Final Predictions for MLB's Most Hotly Contested Spring Position Battles
The Cactus and Grapefruit Leagues are winding down. The 2015 Major League Baseball season approaches. We said baseball! Can you taste it?
Yet with less than two weeks remaining in the exhibition slate, some of the spring's most hotly contested position battles linger, unresolved. And there's no guarantee they'll be resolved once the games count; a few could stay fluid well into the regular season.
Still, someone's going to get the Opening Day nod at all nine positions for all 30 teams. It's simple math, people.
In many cases, it's obvious by now who that someone will be. In other cases, it's clear as pine tar, even with the calendar nudging toward April.
Let's examine a handful of those ongoing diamond auditions, break down the competition and pick winners based on the best available evidence and a dash of gut feeling.
What follows isn't an exhaustive list; we're leaving off fifth-starter skirmishes and focusing on position players. Even then, these aren't the only competitions going on around the league.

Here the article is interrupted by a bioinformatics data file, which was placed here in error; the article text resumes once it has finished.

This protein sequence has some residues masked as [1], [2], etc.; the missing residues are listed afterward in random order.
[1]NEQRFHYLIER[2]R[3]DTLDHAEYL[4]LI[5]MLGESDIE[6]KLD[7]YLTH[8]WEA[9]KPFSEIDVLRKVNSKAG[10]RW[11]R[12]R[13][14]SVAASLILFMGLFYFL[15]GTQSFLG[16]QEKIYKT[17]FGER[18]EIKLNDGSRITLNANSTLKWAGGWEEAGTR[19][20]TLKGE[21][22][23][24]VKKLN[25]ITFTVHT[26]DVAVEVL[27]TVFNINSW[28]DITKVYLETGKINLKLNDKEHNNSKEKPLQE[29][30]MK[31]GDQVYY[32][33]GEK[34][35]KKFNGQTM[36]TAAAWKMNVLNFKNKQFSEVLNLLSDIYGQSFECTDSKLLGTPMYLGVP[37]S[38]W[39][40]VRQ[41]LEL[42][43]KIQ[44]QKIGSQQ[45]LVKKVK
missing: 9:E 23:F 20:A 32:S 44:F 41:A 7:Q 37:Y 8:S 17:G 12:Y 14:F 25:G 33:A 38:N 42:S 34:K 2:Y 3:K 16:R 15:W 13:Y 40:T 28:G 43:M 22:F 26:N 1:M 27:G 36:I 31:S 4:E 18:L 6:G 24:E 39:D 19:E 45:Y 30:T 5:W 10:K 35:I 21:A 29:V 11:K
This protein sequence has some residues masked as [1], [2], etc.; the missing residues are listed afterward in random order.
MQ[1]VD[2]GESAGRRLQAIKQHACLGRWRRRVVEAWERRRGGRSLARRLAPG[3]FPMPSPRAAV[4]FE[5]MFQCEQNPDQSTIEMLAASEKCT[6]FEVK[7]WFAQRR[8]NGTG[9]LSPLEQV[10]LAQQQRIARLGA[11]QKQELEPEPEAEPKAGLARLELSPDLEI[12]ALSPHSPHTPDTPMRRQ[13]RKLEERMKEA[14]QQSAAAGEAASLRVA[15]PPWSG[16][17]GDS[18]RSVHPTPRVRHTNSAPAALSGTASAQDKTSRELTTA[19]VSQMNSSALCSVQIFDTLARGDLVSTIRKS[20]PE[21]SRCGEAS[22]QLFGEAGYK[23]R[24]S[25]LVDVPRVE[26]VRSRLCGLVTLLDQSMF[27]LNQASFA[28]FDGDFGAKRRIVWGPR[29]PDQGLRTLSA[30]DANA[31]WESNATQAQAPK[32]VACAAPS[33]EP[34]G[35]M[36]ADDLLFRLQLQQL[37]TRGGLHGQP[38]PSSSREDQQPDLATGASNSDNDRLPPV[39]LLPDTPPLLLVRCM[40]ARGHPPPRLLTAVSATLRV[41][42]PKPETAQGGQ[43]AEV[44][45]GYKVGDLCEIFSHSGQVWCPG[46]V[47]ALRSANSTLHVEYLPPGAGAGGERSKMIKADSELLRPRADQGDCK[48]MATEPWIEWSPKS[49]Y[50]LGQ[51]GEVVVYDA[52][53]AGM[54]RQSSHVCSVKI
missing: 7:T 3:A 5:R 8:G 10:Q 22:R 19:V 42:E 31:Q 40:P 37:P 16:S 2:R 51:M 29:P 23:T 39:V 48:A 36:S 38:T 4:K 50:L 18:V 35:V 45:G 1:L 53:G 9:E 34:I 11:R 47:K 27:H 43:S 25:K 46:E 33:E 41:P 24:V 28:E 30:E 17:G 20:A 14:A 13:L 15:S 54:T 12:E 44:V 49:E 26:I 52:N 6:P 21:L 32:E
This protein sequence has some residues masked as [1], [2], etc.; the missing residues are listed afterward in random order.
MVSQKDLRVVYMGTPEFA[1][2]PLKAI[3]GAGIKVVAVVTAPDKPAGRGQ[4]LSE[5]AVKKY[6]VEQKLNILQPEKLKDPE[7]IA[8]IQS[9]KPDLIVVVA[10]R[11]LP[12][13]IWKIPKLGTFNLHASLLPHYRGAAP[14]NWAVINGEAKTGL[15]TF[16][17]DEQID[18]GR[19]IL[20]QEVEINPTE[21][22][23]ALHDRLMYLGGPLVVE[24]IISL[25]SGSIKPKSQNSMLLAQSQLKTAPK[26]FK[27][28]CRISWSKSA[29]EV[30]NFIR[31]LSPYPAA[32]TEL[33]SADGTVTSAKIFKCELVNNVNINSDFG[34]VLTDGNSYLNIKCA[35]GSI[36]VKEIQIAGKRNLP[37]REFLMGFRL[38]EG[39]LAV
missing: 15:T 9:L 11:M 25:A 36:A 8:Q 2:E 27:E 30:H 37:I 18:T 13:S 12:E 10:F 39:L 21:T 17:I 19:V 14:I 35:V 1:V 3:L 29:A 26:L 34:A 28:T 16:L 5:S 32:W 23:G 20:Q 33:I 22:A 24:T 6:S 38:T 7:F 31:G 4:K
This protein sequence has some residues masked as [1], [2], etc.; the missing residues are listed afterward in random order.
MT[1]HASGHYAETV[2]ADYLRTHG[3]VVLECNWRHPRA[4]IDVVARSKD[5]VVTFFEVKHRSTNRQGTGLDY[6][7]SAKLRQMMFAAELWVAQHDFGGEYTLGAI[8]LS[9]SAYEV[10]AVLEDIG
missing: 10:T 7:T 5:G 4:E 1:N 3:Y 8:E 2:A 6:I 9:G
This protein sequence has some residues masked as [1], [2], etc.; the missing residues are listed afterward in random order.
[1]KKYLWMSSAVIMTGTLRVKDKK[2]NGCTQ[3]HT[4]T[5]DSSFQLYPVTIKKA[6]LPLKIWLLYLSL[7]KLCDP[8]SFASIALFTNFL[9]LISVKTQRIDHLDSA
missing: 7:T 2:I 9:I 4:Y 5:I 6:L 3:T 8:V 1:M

But they are among the most interesting, either because of the names involved, the potential impact to the team in question or both.
OK, enough preamble—on to the battles.
San Diego Padres: Third Base
With all the offensive firepower San Diego brought in this winter—Matt Kemp, Justin Upton—it's easy to forget about Will Middlebrooks.
This spring, Middlebrooks is hoping to remind the Padres, and everyone else, about the guy who hit .288 with 15 home runs and an .835 OPS in 2012 for the Boston Red Sox.
That season, his rookie year, was the high point so far for the 26-year-old, who hit just .191 in 63 games last year and was traded to San Diego for catcher Ryan Hanigan.
Middlebrooks, who is hitting .317 in the Cactus League, has gotten the bulk of the starts at third this spring. But on March 21, manager Bud Black told Dennis Lin of U-T San Diego that the competition at the hot corner is "still open."
The other contender, Yangervis Solarte, profiles as more of a super-utility type. Black, though, insists Solarte's versatility won't work against him.
"The beauty of Solarte is that he's able to move all over the field, and we've moved him all over the field," the Friars skipper told Lin. "That doesn’t discount the fact that he’s still vying for the spot at third base."
Barring an injury or a major late-spring meltdown, it'll be Middlebrooks.
Los Angeles Angels: Second Base
We're dealing with a crowded field here. Four—count 'em, four—players have a reasonable shot at the Halos' second base job, and none have done enough this spring to fly ahead of the pack.